The Palace scrambled Friday to explain President Rodrigo Duterte’s remark in a speech Thursday that his “only sin” was extrajudicial killings.
“Well, you know the President. What he said was not serious. He only said that because that’s the usual thing they always accuse him of,” said Presidential Spokesman Harry Roque in a radio interview.
“That’s just the President being himself and being playful, highlighting the point that he’s not corrupt,” he added.
During an oathtaking ceremony in Malacañang Thursday night, Duterte seemed to admit to orchestrating extrajudicial killings under his government’s war on illegal drugs.
“What is my sin? Did I steal even a peso? Did I prosecute somebody who I sent to jail? My only sin is extrajudicial killing,” Duterte said.
The President, however, said there was no evidence to incriminate him in the deaths of more than 4,000 alleged drug offenders since he assumed office in June 2016.
“Four thousand deaths. When? Where? How? What did I use? There’s none,” he said, adding that “ninja cops” or police involved in the illegal drug trade were behind the killings.
Roque said the statement was made in a jest.
“I think, he only wants to highlight that he never steals [from the government]. They are blaming him of EJK, but they do not accuse him of corruption,” he said.
Chief Presidential Legal Counsel Salvador Panelo added that the President only wanted to say that the only issue thrown at him is extrajudicial killings.
“What he meant was, ‘The only issue against me is extrajudicial killings.’ That’s what he meant. You know, he’s a Bisaya,” Panelo said in a radio interview, implying that Duterte has difficulty communicating straight in Tagalog as he was born in Mindanao.
The Palace official said the public should also consider the President’s previous statements in his speech to understand what he really meant.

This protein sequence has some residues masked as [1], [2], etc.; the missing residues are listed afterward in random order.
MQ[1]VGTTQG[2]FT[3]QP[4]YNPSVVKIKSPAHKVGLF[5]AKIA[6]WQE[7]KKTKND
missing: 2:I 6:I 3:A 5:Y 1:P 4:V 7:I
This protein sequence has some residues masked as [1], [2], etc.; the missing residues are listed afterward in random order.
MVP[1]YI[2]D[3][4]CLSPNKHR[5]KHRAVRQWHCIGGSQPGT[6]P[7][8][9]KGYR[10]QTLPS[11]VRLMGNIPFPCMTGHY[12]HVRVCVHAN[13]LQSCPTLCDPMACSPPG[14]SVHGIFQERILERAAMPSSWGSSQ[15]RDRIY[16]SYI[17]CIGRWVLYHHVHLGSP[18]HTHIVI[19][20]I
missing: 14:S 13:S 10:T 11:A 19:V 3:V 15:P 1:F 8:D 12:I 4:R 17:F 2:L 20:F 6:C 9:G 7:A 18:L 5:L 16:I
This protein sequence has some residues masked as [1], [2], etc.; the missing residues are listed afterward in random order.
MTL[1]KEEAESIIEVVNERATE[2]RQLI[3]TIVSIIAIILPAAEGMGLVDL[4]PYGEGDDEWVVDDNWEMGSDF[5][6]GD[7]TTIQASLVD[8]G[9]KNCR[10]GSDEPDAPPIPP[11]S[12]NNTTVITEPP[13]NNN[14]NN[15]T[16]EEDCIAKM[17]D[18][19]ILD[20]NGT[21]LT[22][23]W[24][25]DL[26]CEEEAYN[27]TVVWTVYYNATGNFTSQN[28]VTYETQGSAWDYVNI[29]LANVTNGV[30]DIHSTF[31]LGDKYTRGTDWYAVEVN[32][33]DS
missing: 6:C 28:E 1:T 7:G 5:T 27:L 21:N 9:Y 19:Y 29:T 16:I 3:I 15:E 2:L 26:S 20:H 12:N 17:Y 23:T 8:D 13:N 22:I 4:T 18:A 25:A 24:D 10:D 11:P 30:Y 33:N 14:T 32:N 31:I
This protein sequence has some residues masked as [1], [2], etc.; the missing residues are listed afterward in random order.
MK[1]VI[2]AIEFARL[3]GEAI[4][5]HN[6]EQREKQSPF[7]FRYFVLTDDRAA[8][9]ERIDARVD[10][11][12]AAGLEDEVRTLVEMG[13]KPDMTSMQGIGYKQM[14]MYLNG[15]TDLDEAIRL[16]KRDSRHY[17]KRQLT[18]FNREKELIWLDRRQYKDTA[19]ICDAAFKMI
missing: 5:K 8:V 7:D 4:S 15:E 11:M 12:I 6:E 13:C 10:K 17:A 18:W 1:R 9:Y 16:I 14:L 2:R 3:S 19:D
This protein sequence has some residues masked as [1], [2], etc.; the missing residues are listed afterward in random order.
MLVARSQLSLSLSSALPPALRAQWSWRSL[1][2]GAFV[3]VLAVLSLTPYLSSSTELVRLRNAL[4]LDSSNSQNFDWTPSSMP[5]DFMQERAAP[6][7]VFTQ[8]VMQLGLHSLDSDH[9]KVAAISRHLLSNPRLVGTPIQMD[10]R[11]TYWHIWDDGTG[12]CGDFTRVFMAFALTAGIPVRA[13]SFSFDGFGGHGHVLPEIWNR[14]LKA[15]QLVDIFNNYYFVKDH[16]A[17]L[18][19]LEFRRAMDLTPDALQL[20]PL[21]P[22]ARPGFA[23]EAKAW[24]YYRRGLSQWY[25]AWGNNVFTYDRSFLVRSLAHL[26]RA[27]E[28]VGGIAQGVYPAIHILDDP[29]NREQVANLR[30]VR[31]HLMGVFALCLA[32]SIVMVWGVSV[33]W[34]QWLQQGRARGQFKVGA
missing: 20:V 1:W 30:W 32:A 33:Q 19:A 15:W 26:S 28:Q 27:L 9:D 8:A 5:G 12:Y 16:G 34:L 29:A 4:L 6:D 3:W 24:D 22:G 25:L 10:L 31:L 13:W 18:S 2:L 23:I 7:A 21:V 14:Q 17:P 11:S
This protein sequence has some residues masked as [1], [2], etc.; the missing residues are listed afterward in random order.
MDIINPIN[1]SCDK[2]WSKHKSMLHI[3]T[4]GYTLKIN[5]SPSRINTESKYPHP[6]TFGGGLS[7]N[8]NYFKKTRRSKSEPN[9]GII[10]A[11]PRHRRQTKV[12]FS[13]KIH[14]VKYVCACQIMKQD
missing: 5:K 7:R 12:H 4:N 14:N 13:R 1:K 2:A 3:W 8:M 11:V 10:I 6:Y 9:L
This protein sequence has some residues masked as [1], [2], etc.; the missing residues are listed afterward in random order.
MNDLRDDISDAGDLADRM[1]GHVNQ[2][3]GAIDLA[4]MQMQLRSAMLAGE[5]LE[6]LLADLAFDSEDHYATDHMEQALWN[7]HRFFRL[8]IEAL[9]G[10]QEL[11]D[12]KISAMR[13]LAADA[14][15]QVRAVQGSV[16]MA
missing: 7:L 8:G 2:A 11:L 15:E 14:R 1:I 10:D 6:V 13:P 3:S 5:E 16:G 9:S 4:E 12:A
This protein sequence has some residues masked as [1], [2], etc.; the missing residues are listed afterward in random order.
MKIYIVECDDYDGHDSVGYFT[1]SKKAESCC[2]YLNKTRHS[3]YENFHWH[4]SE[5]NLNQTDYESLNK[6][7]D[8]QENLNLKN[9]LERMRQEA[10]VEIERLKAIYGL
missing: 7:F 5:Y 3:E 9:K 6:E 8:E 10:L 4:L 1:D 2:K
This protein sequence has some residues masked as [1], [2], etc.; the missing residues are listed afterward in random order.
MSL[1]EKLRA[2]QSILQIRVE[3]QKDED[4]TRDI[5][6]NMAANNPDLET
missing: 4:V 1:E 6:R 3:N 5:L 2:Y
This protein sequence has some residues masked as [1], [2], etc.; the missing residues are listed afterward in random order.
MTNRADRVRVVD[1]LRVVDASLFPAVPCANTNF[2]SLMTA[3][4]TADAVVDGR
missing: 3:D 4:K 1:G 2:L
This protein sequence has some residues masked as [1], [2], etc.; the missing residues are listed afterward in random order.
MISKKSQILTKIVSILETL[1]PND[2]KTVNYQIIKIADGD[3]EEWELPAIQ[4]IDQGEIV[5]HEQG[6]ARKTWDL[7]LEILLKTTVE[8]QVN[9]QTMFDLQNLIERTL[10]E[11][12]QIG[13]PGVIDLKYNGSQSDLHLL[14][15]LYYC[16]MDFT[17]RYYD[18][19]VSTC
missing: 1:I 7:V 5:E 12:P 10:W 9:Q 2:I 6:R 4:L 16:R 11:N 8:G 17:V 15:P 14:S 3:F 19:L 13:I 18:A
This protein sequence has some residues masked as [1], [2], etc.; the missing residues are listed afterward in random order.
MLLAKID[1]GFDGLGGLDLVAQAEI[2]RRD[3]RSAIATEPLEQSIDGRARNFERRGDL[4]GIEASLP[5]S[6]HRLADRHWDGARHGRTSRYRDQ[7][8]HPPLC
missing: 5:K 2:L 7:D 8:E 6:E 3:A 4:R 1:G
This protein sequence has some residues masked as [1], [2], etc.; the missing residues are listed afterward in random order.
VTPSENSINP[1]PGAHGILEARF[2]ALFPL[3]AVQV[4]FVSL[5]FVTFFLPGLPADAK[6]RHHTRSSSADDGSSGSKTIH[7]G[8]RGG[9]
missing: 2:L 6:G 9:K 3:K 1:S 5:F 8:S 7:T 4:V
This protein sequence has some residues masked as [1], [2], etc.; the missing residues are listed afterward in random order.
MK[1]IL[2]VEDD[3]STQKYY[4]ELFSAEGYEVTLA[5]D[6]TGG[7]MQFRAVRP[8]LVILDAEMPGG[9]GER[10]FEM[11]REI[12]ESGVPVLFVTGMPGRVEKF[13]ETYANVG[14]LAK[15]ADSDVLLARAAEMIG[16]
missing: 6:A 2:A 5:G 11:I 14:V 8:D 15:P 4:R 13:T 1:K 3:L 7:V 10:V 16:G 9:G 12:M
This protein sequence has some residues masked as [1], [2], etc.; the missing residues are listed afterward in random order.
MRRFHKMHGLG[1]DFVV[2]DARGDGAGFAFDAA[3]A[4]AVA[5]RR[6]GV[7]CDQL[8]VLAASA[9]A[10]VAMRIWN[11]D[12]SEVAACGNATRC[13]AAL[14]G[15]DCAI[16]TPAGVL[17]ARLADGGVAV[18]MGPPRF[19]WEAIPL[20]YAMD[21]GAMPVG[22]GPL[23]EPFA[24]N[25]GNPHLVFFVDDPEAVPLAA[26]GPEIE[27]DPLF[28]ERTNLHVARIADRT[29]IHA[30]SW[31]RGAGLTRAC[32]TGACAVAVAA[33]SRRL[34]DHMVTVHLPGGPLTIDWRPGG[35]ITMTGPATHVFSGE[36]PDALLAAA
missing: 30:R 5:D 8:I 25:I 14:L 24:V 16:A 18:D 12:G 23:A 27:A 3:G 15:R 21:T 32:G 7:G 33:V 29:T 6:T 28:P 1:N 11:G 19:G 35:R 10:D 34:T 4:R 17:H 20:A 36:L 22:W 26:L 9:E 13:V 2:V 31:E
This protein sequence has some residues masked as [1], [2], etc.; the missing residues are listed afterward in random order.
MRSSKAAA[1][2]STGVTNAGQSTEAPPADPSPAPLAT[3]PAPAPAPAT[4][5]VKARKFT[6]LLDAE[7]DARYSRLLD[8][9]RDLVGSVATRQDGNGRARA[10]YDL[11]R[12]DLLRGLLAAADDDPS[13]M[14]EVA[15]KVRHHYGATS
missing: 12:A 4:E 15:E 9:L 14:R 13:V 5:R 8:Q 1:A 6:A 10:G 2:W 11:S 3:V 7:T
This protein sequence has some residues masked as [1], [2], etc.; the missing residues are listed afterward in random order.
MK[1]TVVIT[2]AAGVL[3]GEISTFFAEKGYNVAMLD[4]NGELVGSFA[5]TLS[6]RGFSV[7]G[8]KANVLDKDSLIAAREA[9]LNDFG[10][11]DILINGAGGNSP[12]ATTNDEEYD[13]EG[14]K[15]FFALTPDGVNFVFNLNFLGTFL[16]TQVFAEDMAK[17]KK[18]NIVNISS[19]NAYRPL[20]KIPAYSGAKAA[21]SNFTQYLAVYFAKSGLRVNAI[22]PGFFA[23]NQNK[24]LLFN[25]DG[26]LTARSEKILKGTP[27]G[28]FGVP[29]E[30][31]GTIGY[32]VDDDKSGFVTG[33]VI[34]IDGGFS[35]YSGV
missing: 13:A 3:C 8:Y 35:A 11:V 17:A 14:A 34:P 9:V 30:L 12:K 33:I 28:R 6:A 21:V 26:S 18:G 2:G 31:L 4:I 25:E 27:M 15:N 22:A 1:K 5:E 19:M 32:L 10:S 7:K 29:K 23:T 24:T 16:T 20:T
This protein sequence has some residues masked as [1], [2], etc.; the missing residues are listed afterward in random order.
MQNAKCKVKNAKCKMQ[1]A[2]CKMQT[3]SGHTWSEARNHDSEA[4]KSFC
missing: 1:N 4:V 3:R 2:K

“When the President says something, you should look into his previous statements. It must be consistent with the things he said,” Panelo added.
But Senator Antonio Trillanes IV on Friday called on the International Criminal Court to expedite its probe on the charges filed against Duterte after his admission Thursday.
In a news briefing, Trillanes, the fiercest critic of the President, said this admission will be taken seriously by the ICC.
“So in this same vein, I would like to take this opportunity to call on the ICC to expedite the investigation of the crimes against humanity committed by Mr. Duterte against the Filipino people,” Trillanes said.
He dismissed Roque’s statement that the President was joking.
“They cannot get away with that… anymore,” Trillanes said.
“Those remarks uttered in unguarded moments, those are the bits of truth coming out from Duterte. Oftentimes, he has been lying, but these sentiments come out during these unguarded moments,” he said.
Akbayan Senator Risa Hontiveros said Duterte’s admission was proof that extrajudicial killings were taking place and that the President was accountable for them.
She added that the statement demolished his administration’s claim that rogue police were responsible for the deaths.
United Nations Special Rapporteur Agnes Callamard on Friday hit the President over his remark.
“Extraordinary statement by a Head of State (and we have had many this week at the UN): my “only” sin is #EJK. Translation: my only sin is imposing unthinkable sufferings on 1000s of vulnerable families, emboldening corrupt policing, destroying rule of law,” Callamard said in a Twitter post.
Amnesty International also weighed in against the President.
“This apparent admission by the President himself highlights the urgent need for international investigations into the thousands of killings and other human rights violations committed in the name of the government’s ‘war on drugs,’ which has claimed the lives of thousands of mostly poor and marginalized people,” said Minar Pimple, senior director for global operations at Amnesty International.
“Duterte’s statement should be of interest to the ICC as it looks into complaints of crimes against humanity filed against him. Victims’ families and several groups, including Amnesty International, have found strong evidence supporting the call for an international probe. This ‘playful’ comment is a grotesque cruelty at best, and a damning indictment of his government’s murderous campaign at worst. This is no time to be ‘playful’: The killings have to stop.”
Caloocan Bishop Pablo Virgilio David said the President should repent, now that he has confessed of his “only sin.”
“We should welcome this public confession,” said David on his Facebook page.
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